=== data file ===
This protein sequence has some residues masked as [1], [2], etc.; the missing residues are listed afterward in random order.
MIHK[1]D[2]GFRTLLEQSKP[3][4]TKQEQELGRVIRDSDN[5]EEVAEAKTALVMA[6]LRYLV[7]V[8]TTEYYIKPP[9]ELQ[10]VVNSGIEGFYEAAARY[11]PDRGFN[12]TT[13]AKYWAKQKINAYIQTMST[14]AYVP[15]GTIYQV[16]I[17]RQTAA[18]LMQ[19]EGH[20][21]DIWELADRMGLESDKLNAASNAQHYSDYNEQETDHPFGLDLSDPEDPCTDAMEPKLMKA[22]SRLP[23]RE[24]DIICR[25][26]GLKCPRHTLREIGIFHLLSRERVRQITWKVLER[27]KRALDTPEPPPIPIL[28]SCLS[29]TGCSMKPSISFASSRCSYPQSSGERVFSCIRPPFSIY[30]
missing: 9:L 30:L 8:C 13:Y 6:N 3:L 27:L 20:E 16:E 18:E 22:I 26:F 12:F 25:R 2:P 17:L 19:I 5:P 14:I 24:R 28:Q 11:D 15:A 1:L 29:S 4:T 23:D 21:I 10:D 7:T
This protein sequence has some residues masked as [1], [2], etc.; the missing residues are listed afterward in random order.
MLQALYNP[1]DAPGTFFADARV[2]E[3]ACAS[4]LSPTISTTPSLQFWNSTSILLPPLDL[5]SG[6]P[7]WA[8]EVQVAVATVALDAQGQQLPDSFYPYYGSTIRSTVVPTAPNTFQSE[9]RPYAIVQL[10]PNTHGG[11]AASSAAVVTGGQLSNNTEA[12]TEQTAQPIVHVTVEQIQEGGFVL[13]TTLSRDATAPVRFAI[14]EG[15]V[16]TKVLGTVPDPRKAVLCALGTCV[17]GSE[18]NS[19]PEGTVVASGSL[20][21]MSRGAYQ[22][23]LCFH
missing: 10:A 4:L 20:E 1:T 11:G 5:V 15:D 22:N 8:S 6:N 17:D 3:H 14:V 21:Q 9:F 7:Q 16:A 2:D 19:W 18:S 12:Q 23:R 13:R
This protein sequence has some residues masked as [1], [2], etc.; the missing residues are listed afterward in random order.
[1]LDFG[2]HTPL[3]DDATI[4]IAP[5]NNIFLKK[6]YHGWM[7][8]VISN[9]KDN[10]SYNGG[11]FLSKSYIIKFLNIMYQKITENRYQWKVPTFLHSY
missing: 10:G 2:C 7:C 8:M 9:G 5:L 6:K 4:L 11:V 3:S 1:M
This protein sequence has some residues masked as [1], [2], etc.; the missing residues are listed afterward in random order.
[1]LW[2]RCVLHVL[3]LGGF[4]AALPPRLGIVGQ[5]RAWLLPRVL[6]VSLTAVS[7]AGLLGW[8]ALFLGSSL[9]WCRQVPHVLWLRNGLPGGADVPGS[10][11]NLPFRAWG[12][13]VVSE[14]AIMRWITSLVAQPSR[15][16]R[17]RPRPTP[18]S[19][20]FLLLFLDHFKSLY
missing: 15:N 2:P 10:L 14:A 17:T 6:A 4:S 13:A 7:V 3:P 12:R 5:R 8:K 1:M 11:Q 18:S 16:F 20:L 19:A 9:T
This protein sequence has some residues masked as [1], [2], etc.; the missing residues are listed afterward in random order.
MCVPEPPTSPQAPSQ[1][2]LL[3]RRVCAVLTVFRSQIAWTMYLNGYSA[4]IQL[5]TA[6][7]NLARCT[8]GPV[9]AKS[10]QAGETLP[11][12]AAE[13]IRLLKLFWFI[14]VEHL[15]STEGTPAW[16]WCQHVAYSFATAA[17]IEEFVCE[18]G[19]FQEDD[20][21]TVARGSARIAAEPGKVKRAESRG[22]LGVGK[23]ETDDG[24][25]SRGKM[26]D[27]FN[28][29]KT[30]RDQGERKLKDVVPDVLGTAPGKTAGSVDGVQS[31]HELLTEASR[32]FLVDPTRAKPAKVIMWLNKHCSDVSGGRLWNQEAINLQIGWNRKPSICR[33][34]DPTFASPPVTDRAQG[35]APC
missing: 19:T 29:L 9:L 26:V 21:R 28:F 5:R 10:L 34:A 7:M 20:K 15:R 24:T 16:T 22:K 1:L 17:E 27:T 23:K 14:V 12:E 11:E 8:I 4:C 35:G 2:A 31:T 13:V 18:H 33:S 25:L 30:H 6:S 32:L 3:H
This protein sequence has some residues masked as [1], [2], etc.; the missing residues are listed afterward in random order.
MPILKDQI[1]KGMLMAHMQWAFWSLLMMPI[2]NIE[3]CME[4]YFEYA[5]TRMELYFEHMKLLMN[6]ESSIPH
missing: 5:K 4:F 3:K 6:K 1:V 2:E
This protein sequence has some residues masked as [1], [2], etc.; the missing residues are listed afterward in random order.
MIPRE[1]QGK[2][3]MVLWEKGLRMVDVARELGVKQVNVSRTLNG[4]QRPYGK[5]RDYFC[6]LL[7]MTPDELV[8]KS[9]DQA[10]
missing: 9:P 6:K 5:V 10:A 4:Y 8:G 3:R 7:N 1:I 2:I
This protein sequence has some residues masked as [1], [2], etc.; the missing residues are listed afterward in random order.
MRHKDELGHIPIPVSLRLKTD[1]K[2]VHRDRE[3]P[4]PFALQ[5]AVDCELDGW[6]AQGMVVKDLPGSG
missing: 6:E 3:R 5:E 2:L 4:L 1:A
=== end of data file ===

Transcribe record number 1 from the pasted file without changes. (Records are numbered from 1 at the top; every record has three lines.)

This protein sequence has some residues masked as [1], [2], etc.; the missing residues are listed afterward in random order.
MIHK[1]D[2]GFRTLLEQSKP[3][4]TKQEQELGRVIRDSDN[5]EEVAEAKTALVMA[6]LRYLV[7]V[8]TTEYYIKPP[9]ELQ[10]VVNSGIEGFYEAAARY[11]PDRGFN[12]TT[13]AKYWAKQKINAYIQTMST[14]AYVP[15]GTIYQV[16]I[17]RQTAA[18]LMQ[19]EGH[20][21]DIWELADRMGLESDKLNAASNAQHYSDYNEQETDHPFGLDLSDPEDPCTDAMEPKLMKA[22]SRLP[23]RE[24]DIICR[25][26]GLKCPRHTLREIGIFHLLSRERVRQITWKVLER[27]KRALDTPEPPPIPIL[28]SCLS[29]TGCSMKPSISFASSRCSYPQSSGERVFSCIRPPFSIY[30]
missing: 9:L 30:L 8:C 13:Y 6:N 3:L 27:L 20:E 16:E 18:E 22:I 26:F 12:F 25:R 2:P 17:L 19:I 5:P 14:I 24:R 28:Q 11:D 15:A 1:L 29:S 4:T 23:D 21:I 10:D 7:T